When I asked if the sea we were sailing on would get much rougher, I couldn’t understand why husband Garry’s face registered humour, instead of adopting the serious expression I required to feel comfortable. How could he know the theme from ‘Titanic’ rolled constantly through my head when I was on any kind of boat?
As a kid, I had the sensation that time passed very slowly. As a kid on a ferry ride feeling nauseated, time seemed like it stood still.
The first ferry ride I can remember was during a family vacation. We crossed the Strait of Bonifacio from the island of Sardinia to the island of Corsica.
At the time, the distance between the two islands seemed vast: the ocean, dark, roiling and ominous. In my mind’s eye, I can still see the bow of the massive ship raising, hovering precipitously at the top of its ascent, then plummeting to the ocean surface with a sickening violence.
I also remember wondering how our Peugeot 504 was faring far below deck where we had parked it. Surely the hundreds of cars, trucks, RVs and motorcycles below had been tossed about mercilessly and were now in a heap of twisted metal. How could they all possibly be intact?
Of course, the sea on that first ferry ride was not as rough as I recall and the duration , although it felt like days, after research and parental consultation, was a mere three hours. The vehicle below was not our family Peugeot but a rental, according to my dad.
So much for a kid’s concept of time and reality.
Taking a car to or from any island requires a ride on a ferry, like last autumn’s mostly smooth ride on La Madeleine from Cap-aux-Meules on the beautiful archipelago of the Îles-de-la-Madeleine (Magdalen Islands), in the middle of the Gulf of Saint Lawrence to Souris, on Prince Edward Island’s eastern coast.
Below us were two decks packed with cars, pickup trucks, tractor trailers, recreational vehicles, motorcycles and bicycles.
The Madeleine can accommodate 750 passengers and more than 200 vehicles and has provided a vital link to the islands since 1944. The five-hour crossing is how most people arrive on the archipelago. Others come by airplane, but the ferry makes about 300 trips annually, carrying a total of more than 100,000 passengers and 41,000 vehicles.
The car ferry is an unsung transportation hero around the world.
Cable ferries are the most unsung of them all. This type of ferry has been in use since at least the 13th century with the earliest recorded one, Hampton Ferry, across the Avon River in England. Pulled by hand, there were no vehicles on this one, just monks, using a short-cut to get to their vineyards across the river.
Cable ferries can be coin-operated, powered by hand, engine, electric motor, or the current of the body of water the ferry is crossing. Cable ferries pepper the waterways of Scandinavia, Australia, Tasmania and, let’s not forget the eight cable ferries of the Saint John River system of New Brunswick.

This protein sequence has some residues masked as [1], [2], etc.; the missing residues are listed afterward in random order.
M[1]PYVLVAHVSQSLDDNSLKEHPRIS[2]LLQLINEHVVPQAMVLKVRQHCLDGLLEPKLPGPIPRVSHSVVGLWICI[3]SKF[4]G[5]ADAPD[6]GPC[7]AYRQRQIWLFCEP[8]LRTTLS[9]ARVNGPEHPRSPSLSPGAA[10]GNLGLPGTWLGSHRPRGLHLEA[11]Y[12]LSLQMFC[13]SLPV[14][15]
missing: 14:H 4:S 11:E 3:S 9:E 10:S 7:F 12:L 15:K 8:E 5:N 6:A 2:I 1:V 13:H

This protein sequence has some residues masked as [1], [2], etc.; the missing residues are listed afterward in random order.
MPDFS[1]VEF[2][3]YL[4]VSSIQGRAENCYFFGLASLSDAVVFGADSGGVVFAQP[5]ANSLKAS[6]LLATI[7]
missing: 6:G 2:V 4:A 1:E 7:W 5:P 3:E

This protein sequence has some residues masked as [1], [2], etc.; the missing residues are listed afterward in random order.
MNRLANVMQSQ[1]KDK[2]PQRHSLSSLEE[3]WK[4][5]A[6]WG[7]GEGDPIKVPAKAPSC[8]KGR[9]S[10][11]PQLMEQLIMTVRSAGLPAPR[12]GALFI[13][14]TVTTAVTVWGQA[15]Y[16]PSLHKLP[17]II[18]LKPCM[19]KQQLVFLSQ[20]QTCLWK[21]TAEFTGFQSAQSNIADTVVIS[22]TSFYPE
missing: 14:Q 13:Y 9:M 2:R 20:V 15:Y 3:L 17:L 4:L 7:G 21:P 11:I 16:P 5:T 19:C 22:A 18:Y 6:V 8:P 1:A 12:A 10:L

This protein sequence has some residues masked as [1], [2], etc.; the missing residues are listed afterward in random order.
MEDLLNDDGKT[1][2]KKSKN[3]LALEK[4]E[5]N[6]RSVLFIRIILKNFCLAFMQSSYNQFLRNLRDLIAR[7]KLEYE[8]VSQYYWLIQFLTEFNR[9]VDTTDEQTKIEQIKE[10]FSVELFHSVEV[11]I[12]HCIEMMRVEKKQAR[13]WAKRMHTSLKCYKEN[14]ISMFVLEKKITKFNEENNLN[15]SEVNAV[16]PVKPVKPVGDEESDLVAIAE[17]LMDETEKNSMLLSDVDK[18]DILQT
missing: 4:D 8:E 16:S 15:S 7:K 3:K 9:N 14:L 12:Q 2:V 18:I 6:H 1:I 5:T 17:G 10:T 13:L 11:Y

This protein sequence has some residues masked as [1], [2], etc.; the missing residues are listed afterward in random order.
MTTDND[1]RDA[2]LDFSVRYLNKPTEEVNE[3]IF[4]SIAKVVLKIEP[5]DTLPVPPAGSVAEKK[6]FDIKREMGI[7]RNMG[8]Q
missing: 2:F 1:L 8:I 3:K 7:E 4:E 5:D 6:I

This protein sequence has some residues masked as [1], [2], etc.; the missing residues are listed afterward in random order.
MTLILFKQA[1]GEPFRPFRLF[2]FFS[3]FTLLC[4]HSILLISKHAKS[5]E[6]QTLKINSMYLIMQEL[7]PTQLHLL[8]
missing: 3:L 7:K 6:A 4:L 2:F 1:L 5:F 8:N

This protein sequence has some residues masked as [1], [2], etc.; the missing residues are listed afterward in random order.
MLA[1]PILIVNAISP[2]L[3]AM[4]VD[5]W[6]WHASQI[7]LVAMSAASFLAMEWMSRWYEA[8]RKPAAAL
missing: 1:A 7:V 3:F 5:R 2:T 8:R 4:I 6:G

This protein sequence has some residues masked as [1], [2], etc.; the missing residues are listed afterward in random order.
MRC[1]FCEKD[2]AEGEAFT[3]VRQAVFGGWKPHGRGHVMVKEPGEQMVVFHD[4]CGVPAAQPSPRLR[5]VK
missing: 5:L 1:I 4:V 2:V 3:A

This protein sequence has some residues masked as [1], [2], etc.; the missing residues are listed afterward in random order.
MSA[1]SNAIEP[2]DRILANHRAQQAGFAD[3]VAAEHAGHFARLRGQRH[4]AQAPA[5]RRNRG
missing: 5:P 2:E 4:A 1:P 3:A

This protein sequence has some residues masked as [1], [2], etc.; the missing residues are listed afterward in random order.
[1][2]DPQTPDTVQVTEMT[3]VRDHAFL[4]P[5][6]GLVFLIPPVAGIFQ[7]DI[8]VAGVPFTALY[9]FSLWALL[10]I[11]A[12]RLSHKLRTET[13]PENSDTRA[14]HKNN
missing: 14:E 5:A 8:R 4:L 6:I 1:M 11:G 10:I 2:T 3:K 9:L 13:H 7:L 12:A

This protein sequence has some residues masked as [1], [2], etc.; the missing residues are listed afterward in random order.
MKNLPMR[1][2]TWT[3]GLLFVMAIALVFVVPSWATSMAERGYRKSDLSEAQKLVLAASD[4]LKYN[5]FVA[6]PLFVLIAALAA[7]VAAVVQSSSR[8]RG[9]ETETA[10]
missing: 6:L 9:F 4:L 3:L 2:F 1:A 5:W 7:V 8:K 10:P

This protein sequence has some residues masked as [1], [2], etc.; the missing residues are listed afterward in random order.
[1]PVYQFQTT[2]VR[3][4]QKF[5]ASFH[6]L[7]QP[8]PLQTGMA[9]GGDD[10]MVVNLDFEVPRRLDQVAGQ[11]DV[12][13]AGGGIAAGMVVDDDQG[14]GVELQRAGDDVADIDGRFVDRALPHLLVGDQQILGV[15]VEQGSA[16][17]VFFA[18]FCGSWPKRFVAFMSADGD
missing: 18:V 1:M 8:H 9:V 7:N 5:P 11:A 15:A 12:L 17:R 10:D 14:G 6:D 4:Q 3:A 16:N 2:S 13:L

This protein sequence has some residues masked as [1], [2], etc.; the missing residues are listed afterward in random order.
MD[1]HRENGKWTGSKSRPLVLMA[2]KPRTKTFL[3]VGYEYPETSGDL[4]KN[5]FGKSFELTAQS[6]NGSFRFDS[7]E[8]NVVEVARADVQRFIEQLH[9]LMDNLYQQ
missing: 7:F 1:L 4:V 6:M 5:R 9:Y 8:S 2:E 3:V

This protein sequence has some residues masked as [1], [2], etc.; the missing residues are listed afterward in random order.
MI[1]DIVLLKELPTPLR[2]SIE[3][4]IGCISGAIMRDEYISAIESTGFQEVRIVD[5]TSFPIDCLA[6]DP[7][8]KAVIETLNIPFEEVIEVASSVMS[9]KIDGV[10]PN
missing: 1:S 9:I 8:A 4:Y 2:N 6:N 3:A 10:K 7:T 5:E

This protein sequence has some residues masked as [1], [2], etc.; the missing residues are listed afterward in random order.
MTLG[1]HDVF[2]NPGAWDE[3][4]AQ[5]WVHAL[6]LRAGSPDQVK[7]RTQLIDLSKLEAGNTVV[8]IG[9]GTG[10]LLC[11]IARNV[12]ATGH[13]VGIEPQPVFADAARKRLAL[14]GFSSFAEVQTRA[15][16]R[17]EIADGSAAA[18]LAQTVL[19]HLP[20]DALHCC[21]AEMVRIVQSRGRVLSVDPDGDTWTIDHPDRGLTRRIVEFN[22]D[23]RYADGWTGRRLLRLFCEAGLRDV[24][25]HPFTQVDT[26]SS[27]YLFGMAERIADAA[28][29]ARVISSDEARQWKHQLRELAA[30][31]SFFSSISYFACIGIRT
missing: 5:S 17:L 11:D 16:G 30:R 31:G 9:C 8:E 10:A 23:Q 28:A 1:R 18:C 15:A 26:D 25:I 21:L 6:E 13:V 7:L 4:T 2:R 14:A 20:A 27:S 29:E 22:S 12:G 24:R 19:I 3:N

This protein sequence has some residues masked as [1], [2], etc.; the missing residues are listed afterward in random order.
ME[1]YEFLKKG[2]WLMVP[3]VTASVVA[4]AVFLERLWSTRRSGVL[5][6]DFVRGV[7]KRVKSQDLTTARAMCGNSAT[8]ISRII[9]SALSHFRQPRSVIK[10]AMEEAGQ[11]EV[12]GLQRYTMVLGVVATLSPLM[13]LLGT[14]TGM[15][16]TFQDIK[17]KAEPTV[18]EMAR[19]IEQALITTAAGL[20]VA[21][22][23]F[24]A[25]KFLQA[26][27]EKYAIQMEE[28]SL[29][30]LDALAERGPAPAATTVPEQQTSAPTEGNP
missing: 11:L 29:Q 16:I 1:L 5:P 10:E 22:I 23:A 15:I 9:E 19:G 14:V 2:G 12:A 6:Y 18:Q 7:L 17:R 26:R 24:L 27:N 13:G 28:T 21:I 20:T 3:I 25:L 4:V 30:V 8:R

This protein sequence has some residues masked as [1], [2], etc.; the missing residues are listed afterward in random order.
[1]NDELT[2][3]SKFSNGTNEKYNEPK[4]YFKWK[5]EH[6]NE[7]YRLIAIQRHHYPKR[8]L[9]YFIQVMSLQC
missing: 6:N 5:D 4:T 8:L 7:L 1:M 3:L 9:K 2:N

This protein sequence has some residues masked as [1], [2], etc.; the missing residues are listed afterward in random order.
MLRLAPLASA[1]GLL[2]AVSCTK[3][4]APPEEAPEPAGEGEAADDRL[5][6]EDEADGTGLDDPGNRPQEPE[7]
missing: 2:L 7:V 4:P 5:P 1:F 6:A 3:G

The largest and busiest cable ferry system in the world is in Plymouth, England, in operation since 1831, moving 8,000 vehicles per day.
I find the cable ferry interesting, like an extension of the road, you drive on, you stay in your vehicle. Of course, my brain can’t help but squirm a bit: What if the cable snaps? I’m sure someone has thought this through.
Besides the humble cable ferry, some car ferries around the world are double-ended, vehicles load from one end and unload from the other. The turntable ferry is a manually-operated ferry whose deck is spun so that cars can load and unload easily at practically any slip. There is only one surviving turntable ferry and it runs between Scotland and the Isle of Skye.
The third largest ferry service in the world is here in Canada. BC Ferries carries travellers between Vancouver Island and the British Columbia mainland. This ferry service operates to other islands including the Gulf Islands and Haida Gwaii. The ferry system carries more than eight million vehicles annually and 20 million passengers.
The second largest ferry system in the world and the largest in the continental U.S. is Washington State Ferries. Every year, the ten routes on Puget Sound and the Strait of Juan de Fuca carry 10.5 million vehicles and 24.2 million riders.
The title of largest ferry system in the world goes to IDO Istanbul Fast Ferries Inc., a system of ferries that connect Europe and Asia via the Bosphorus River. The mix of vehicle and passenger ferries in this system carries 47 million souls annually.
That’s a lot of humans and vehicles on the surface of the planet’s waters at any given time.
Despite my nervousness when loading a vehicle onto a car ferry and my discomfort when below deck, I still get excited.
Do you get out of your car no matter how short the crossing? Do you watch the incoming ferry unload? Do you stay outside during the crossing to feel the wind in your hair? Yes, yes, and yes! I love a good ferry ride.
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